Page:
SOURCE FOR QUESTIONS
Exodus 1:1 through 11:10
KEY VERSE FOR MEMORIZATION
“And I will stretch out my hand, and smite Egypt with all my wonders which I will do in the midst thereof: and after that he will let you go.” (Exodus 3:20)
Approximately four hundred years had passed since Joseph had brought his family to dwell in Egypt. The Children of Israel were in Egypt from about 1800 B.C. to approximately 1400 B.C., and while the early part of their stay had been favorable, the latter years were spent in slavery. The Pharaoh ruling Egypt at the time of Moses’ birth was greatly concerned because the Hebrew population had increased to nearly two million, so he took steps to control their expansion. Oppressed and afflicted, the heart’s cry of the Hebrews was for deliverance.
The theme of Exodus is just that: deliverance. The opening chapters give an account of how the Children of Israel were forced into slavery in Egypt, the birth of Moses, God’s calling of Moses to leadership, Moses’ dealings with Pharaoh, and the plagues that God sent against the Egyptians. Time and again, we see what a special relationship Moses had with God. Initially, God spoke to him through a burning bush, and communicated with him directly several more times during the process of the release of the Children of Israel. God performed many miracles in leading His chosen people out of Egypt. In so doing, He displayed His awesome power.
It is interesting to note that many of the plagues sent upon Egypt were a direct insult to the gods the Egyptians worshipped.
- Hapi, the god of the Nile River, could not prevent the river from turning to blood.
- Hathor, the cow goddess, could not prevent the Egyptian cattle from dying.
- Osiris, the god of vegetation, could not protect their crops.
- Ra, the sun god, could not stop the three days of darkness that God sent upon the land.
- Seth, the god of chaos, was supposed to protect from anything that threatened the harmony of Egypt, but clearly was unable to withstand the power of the God of the Hebrews.
- Isis, the protective goddess, was supposed to bring help to those in need, but the dire results of Pharaoh’s defiance could not be lessened.
The plagues showed the inadequacy, and in fact, the non-existence of these purported gods.
- Through what series of miraculous events did a Hebrew baby become a prince in the palace of the Pharaoh of Egypt? Exodus 1:22; 2:1-10
- After spending forty years tending sheep in the desert, God spoke to Moses from a burning bush that was not consumed. What was God’s command to Moses in Exodus 3:5, and what did Moses’ response signify?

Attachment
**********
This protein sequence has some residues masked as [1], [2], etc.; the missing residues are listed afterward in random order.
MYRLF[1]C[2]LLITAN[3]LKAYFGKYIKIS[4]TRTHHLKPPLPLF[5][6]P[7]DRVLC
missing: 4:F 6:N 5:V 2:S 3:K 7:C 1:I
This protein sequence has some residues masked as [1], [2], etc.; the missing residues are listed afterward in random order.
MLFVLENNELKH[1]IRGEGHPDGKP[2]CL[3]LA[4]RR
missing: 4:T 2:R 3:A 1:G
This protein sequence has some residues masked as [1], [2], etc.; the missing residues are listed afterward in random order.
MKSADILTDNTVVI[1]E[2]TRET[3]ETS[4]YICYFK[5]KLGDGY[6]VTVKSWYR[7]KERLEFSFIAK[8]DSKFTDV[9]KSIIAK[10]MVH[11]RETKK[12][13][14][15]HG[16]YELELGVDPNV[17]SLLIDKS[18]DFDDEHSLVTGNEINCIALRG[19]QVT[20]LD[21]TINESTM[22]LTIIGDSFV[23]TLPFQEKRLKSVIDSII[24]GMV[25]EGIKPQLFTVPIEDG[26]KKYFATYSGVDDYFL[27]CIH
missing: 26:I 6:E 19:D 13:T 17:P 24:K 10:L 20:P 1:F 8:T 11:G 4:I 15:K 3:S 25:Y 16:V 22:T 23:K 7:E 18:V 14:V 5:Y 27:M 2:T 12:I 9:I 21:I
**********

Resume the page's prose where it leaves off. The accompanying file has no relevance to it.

- Read Exodus 3:7-8. What did God promise Moses He would do for the Children of Israel? How can we find encouragement when we apply these verses to our own lives?
- In Exodus 3:12, God promised Moses a token. What was that token?
- God told Moses, “Thus shalt thou say unto the children of Israel, I AM hath sent me unto you” (Exodus 3:14). In the original Hebrew, the tense used could equally indicate past, present, or future. Why would that have been significant to Moses? What encouragement is found in this verse for us?
- Moses saw the challenges of his assignment and was reluctant to accept it. What excuses did he offer God, and how did God respond? Exodus 4:1-17
- When Moses appeared before Pharaoh to request that the Israelites be allowed to leave to worship their God, the ruler refused. His stubborn disobedience brought terrible suffering upon himself and his entire country. What were the first nine plagues God sent upon Egypt? Exodus 7:14-25; 8:1-7, 16-19, 24; 9:1-12, 22-26; 10:12-15, 21-26
- Pharaoh’s sorcerers were able to mimic some of Moses’ miracles through enchantments (see Exodus 7:22 and 8:7). Ironically, they only made matters worse. Why were the sorcerers unable to reverse the plagues?
- How did God demonstrate His concern for Israel during the plagues? Exodus 8:22-23; 9:4-7, 26; 10:23
- What suggestion did Pharaoh make in Exodus 8:25, and how did Moses respond? What lesson can we learn from his response?
The life of Moses should be an inspiration to all of us. Although he felt inadequate to face the challenges of the task assigned him by God, he ultimately followed. The lesson is plain: God knows us better than we know ourselves, so we must simply trust Him and obey. The command of God will never lead us where the power of God cannot enable us!